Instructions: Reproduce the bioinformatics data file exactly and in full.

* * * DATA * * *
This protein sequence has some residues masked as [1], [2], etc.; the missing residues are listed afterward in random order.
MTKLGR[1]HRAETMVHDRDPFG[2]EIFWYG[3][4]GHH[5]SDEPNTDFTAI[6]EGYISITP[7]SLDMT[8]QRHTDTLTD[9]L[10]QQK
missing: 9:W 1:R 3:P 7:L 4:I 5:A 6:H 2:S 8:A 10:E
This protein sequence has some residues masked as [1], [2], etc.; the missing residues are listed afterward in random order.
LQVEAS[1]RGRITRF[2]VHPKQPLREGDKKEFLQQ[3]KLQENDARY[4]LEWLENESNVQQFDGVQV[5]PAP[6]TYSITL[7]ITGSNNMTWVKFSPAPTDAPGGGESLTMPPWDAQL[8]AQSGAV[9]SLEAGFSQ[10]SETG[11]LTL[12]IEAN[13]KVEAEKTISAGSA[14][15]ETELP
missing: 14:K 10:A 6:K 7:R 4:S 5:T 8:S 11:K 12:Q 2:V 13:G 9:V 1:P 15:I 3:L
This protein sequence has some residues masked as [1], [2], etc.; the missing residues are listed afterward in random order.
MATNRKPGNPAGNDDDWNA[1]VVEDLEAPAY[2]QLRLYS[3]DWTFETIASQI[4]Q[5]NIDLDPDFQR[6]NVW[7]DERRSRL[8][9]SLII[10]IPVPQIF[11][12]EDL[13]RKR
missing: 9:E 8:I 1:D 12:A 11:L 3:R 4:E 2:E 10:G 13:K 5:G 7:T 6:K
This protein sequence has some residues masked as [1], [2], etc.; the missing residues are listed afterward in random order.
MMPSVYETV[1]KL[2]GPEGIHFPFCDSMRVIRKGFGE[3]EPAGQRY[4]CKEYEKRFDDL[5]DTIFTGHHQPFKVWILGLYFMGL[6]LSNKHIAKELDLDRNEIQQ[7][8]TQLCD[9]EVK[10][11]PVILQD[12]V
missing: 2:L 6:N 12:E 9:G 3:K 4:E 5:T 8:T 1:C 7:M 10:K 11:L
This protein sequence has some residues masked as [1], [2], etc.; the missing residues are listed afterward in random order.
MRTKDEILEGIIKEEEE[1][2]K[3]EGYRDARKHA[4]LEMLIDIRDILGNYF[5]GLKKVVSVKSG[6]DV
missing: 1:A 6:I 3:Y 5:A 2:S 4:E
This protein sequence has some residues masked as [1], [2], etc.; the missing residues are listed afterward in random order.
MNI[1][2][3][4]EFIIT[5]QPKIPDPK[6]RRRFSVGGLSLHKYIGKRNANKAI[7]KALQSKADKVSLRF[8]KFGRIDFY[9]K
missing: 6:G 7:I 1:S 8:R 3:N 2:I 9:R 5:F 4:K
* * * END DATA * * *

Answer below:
This protein sequence has some residues masked as [1], [2], etc.; the missing residues are listed afterward in random order.
MTKLGR[1]HRAETMVHDRDPFG[2]EIFWYG[3][4]GHH[5]SDEPNTDFTAI[6]EGYISITP[7]SLDMT[8]QRHTDTLTD[9]L[10]QQK
missing: 9:W 1:R 3:P 7:L 4:I 5:A 6:H 2:S 8:A 10:E
This protein sequence has some residues masked as [1], [2], etc.; the missing residues are listed afterward in random order.
LQVEAS[1]RGRITRF[2]VHPKQPLREGDKKEFLQQ[3]KLQENDARY[4]LEWLENESNVQQFDGVQV[5]PAP[6]TYSITL[7]ITGSNNMTWVKFSPAPTDAPGGGESLTMPPWDAQL[8]AQSGAV[9]SLEAGFSQ[10]SETG[11]LTL[12]IEAN[13]KVEAEKTISAGSA[14][15]ETELP
missing: 14:K 10:A 6:K 7:R 4:S 5:T 8:S 11:K 12:Q 2:V 13:G 9:V 1:P 15:I 3:L
This protein sequence has some residues masked as [1], [2], etc.; the missing residues are listed afterward in random order.
MATNRKPGNPAGNDDDWNA[1]VVEDLEAPAY[2]QLRLYS[3]DWTFETIASQI[4]Q[5]NIDLDPDFQR[6]NVW[7]DERRSRL[8][9]SLII[10]IPVPQIF[11][12]EDL[13]RKR
missing: 9:E 8:I 1:D 12:A 11:L 3:R 4:E 2:E 10:G 13:K 5:G 7:T 6:K
This protein sequence has some residues masked as [1], [2], etc.; the missing residues are listed afterward in random order.
MMPSVYETV[1]KL[2]GPEGIHFPFCDSMRVIRKGFGE[3]EPAGQRY[4]CKEYEKRFDDL[5]DTIFTGHHQPFKVWILGLYFMGL[6]LSNKHIAKELDLDRNEIQQ[7][8]TQLCD[9]EVK[10][11]PVILQD[12]V
missing: 2:L 6:N 12:E 9:G 3:K 4:E 5:T 8:T 1:C 7:M 10:K 11:L
This protein sequence has some residues masked as [1], [2], etc.; the missing residues are listed afterward in random order.
MRTKDEILEGIIKEEEE[1][2]K[3]EGYRDARKHA[4]LEMLIDIRDILGNYF[5]GLKKVVSVKSG[6]DV
missing: 1:A 6:I 3:Y 5:A 2:S 4:E
This protein sequence has some residues masked as [1], [2], etc.; the missing residues are listed afterward in random order.
MNI[1][2][3][4]EFIIT[5]QPKIPDPK[6]RRRFSVGGLSLHKYIGKRNANKAI[7]KALQSKADKVSLRF[8]KFGRIDFY[9]K
missing: 6:G 7:I 1:S 8:R 3:N 2:I 9:R 5:F 4:K